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PostSubject: Re: Choosing a Breeder   Mon May 07, 2012 9:43 pm

thanks for this info!
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freckles
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PostSubject: Re: Choosing a Breeder   Tue May 08, 2012 8:56 am

great info!!
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DeeBubbles
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PostSubject: Re: Choosing a Breeder   Sun Jan 13, 2013 10:52 pm

Okay, I found a promising-looking breeder really close to me called "Highland Sugar Gliders". They claim to be the "only USDA-approved breeder in Virginia" on their website. It's all pretty and organized and has pictures of all their current joeys and glider parents. However, when I asked them if I could come visit their gliders to decide if I wanted to purchase one or not, they responded:

"Our available joeys are listed here: http://www.highlandsugargliders.com/Our_Joeys.html. If you see a joey that you like a 25% non-refundable deposit will hold him or her for you until weaning. If you decide to purchase a joey with us you are more than welcome to visit with your joey and start the bonding process. But I apologize, we are not open an open facility for biosecurity reasons."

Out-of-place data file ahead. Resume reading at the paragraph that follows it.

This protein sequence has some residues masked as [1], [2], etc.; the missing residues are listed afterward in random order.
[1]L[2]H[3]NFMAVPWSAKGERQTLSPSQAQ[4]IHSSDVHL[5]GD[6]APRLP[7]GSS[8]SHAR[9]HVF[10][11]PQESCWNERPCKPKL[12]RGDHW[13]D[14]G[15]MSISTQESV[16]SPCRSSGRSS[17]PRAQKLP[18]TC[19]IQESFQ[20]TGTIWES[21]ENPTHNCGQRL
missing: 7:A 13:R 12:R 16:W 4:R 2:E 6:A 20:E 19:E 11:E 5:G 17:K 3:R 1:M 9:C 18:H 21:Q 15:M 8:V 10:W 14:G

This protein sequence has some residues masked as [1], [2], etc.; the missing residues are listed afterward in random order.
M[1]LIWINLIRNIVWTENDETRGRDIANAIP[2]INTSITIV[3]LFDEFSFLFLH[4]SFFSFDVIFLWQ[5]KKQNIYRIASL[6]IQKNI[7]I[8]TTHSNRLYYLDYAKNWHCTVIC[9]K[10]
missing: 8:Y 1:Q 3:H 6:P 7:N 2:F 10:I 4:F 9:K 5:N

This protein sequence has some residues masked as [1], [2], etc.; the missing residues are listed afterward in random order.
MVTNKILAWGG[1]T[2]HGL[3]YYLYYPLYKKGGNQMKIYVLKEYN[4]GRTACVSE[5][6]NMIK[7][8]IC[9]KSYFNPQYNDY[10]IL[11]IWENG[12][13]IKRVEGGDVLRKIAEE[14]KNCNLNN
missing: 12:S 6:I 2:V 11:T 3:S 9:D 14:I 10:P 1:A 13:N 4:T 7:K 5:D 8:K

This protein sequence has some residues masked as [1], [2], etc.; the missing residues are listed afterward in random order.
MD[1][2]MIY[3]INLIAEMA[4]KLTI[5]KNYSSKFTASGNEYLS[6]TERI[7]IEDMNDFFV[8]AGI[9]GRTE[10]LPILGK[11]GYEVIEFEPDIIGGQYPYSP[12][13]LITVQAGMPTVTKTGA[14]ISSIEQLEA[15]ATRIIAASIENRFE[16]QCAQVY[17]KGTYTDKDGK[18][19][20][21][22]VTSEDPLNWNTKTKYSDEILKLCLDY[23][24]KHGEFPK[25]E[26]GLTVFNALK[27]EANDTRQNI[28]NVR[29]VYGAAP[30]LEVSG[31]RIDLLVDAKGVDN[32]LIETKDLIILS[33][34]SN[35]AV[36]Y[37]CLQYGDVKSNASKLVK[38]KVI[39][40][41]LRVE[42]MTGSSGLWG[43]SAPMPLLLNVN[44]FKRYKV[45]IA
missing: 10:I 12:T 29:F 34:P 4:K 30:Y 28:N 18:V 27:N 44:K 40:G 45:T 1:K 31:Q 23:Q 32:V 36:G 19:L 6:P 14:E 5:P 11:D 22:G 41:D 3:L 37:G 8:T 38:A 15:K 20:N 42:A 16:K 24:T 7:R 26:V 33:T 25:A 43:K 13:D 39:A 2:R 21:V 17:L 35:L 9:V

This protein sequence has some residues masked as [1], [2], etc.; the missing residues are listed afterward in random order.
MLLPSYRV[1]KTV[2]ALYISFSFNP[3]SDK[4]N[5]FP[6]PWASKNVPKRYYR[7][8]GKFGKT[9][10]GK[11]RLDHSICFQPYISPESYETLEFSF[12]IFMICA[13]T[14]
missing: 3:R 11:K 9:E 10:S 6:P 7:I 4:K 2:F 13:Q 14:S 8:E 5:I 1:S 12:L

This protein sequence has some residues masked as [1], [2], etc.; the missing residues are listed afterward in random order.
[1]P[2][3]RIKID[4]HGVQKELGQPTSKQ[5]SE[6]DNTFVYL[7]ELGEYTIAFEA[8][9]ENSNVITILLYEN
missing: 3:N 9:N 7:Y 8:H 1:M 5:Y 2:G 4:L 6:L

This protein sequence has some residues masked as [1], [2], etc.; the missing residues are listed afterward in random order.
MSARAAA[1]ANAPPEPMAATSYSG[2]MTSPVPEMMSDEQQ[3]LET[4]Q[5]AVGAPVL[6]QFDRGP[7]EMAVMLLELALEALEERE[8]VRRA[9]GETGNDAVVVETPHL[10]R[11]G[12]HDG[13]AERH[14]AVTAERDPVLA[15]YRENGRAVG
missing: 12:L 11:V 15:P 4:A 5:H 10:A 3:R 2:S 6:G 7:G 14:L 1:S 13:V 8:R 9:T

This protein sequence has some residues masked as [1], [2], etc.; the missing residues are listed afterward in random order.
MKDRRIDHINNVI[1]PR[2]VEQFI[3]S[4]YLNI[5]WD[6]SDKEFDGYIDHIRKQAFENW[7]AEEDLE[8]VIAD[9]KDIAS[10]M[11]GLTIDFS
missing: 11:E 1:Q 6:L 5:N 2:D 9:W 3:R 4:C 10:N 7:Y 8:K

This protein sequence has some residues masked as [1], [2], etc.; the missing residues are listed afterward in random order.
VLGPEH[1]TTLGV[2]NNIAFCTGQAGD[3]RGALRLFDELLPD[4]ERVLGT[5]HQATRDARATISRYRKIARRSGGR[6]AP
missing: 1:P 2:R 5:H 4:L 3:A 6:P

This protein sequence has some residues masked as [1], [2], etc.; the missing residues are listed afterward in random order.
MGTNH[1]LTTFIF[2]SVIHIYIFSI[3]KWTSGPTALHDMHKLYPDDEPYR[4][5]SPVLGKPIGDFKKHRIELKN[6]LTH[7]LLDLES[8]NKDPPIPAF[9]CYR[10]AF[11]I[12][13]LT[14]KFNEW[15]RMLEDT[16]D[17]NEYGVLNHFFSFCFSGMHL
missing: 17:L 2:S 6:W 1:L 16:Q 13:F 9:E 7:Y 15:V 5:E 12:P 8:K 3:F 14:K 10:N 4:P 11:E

I then told them I wouldn't buy from them if I couldn't at least SEE the gliders, and they responded with this:

"I understand your concerns. Virginia is rampant right now with joeys with a contagious disease known as ick. Pocket Pets has been selling these sick joeys and some of the small breeders in the state are having to deal with it in their breeding operations. I understand your frustration, really I do. But biosecurity is something that is practiced by many if not all legitimate breeders of valuable breeder quality animals. Just try to visit any rare breed poultry farm and I'm sure you will be given less opportunity to visit than I offer. I'm not a pet store. Thank you for understanding."

Could this have any truth in it? -I almost feel like reporting them to the SPCA or something!! It sounds awfully like a mill to me!! What should I do?